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Old 03-17-2010, 01:06 AM   #31
larryherman
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Quote:
Originally Posted by MTK358 View Post
The problem is that I hardly understand anything in Calculator -> Description!

I'm not sure what your background is, but I first used lex and yacc after having taken a compilers course, so I was familiar with the background concepts, which may be difficult if you haven't seen them before. Depending upon your experience, you might start with a good compilers text and read about scanning and bottom-up parsing before really trying to use lex and yacc, which, after all, are tools to do those things.

My compilers text is rather old, so maybe someone else can recommend a more recent one if you're inclined to do some reading first (although actually I doubt the concepts have changed at all).
 
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Old 03-17-2010, 04:57 PM   #32
MTK358
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Quote:
Originally Posted by larryherman View Post
I'm not sure what your background is
I basically know all I know about computers and programming from the internet!

Anyway, I was considering using a tree node structure that contains a name, value, and child nodes to represent the syntax tree.

A function that would print the tree recursively might be something like this, where each node structure stores it's name, value, and a NULL-terminated array of child nodes:

Code:
int level = 0;

void print_tree(struct node* root) {
	int i;
	for(i=0; i<level; i++) {
		printf("    ");
	}
	//TODO: print node's name and value
	level++;
	for(i=0; tree->children[i] != NULL; i++) {
		print_tree(tree->children[i]);
	}
	level--;
}

Last edited by MTK358; 03-17-2010 at 05:00 PM.
 
Old 03-17-2010, 05:02 PM   #33
Sergei Steshenko
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Quote:
Originally Posted by MTK358 View Post
I basically know all I know about computers and programming from the internet!

Anyway, I was considering using a tree node structure that contains a name, value, and child nodes to represent the syntax tree.

A function that would print the tree recursively might be something like this, where each node structure stores it's name, value, and a NULL-terminated array of child nodes:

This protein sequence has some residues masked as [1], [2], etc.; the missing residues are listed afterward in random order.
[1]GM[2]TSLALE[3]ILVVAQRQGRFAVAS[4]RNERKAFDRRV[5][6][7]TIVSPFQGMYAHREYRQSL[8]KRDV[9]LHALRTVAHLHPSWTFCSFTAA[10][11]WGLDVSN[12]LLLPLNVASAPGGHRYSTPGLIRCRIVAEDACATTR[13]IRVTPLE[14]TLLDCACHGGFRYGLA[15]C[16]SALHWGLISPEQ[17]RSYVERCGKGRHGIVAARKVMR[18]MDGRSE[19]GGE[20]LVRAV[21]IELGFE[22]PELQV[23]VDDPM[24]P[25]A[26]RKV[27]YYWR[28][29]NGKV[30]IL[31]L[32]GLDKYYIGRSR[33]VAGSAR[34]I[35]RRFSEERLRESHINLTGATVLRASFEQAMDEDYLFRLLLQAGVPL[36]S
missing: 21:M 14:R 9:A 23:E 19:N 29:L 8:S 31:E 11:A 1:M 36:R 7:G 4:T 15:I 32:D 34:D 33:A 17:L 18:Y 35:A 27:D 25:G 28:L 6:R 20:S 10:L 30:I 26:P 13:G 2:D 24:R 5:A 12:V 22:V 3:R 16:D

Code:
int level = 0;

void print_tree(struct node* root) {
	int i;
	for(i=0; i<level; i++) {
		putchar(' ');
	}
	//TODO: print node's name and value
	level++;
	for(i=0; tree->children[i] != NULL; i++) {
		print_tree(tree->children[i]);
	}
	level--;
}
If it is not a homework/paid job strictly requiring lex/yacc better do it in Perl (or similar language). In Perl AST (Abstract Syntax Tree) is just a hierarchical data structure, and to dump it you cab easily use Data:umper module.

You would also be able to dump AST into a file and consume it in another script. I've been successfully using this approach for years in/for serious EDA related stuff.

Last edited by Sergei Steshenko; 03-18-2010 at 01:40 PM.
 
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Old 03-18-2010, 12:58 PM   #34
MTK358
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I am slowly getting to understand the Calculator example, and I finally got it to compile!

Code:
$ cat euclidian-algorithm.txt 
a = 12;
b = 8;
while(a != b) {
        if(a > b) {
                a = a - b;
        } else {
                b = b - a;
        }
}
$ ./calc3g < euclidian-algorithm.txt 


Graph 0:

     [=]
      |
   |-----|
   |     |
 id(A) c(12)


Graph 1:

    [=]
     |
   |----|
   |    |
 id(B) c(8)


Graph 2:

                            while
                              |
      |-----------------------------|
      |                             |
    [!=]                           if
      |                             |
   |-----|        |--------------|-----------------|
   |     |        |              |                 |
 id(A) id(B)     [>]            [=]               [=]
                  |              |                 |
               |-----|     |--------|        |--------|
               |     |     |        |        |        |
             id(A) id(B) id(A)     [-]     id(B)     [-]
                                    |                 |
                                 |-----|           |-----|
                                 |     |           |     |
                               id(A) id(B)       id(B) id(A)
The grapher really explains a lot about how this all works.
 
Old 03-18-2010, 05:03 PM   #35
MTK358
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I'm slowly making some progress I already wrote most of the Lex and YACC files for an interpreter that puts together a syntax tree structure and parses it.

I'm pretty sure I omitted a lot of important stuff, could you give me any suggestions?
Attached Files
File Type: txt lang.l.txt (262 Bytes, 6 views)
File Type: txt lang.y.txt (2.1 KB, 7 views)
 
Old 03-18-2010, 05:49 PM   #36
theNbomr
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Looks pretty good, considering that a short while ago you said:
Quote:
The problem is that I hardly understand anything in Calculator -> Description!
Right off the bat I see the definition for an integer is a little weak. Your regex matches any single digit. A more complete regex might look more like
Code:
[+-]?[0-9]+
Hard to see errors just by inspection. I assume you are using the more complex form of building up the tree in anticipation of adding conditionals/branching to your grammar.
Well done.
--- rod.
 
Old 03-18-2010, 08:24 PM   #37
MTK358
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Quote:
Originally Posted by theNbomr View Post
Right off the bat I see the definition for an integer is a little weak. Your regex matches any single digit. A more complete regex might look more like
Code:
[+-]?[0-9]+
But doesn't Lex match the token whose regex matches the most characters? If so, then this:

4-3

will be interpreted as:

4
-3

instead of

4
-
3

, which is invalid. I thought that it would work right if you would implement negation as part of the grammar. That would also let you negate variables, and expressions in parentheses, not just integer literals.

Quote:
Originally Posted by theNbomr View Post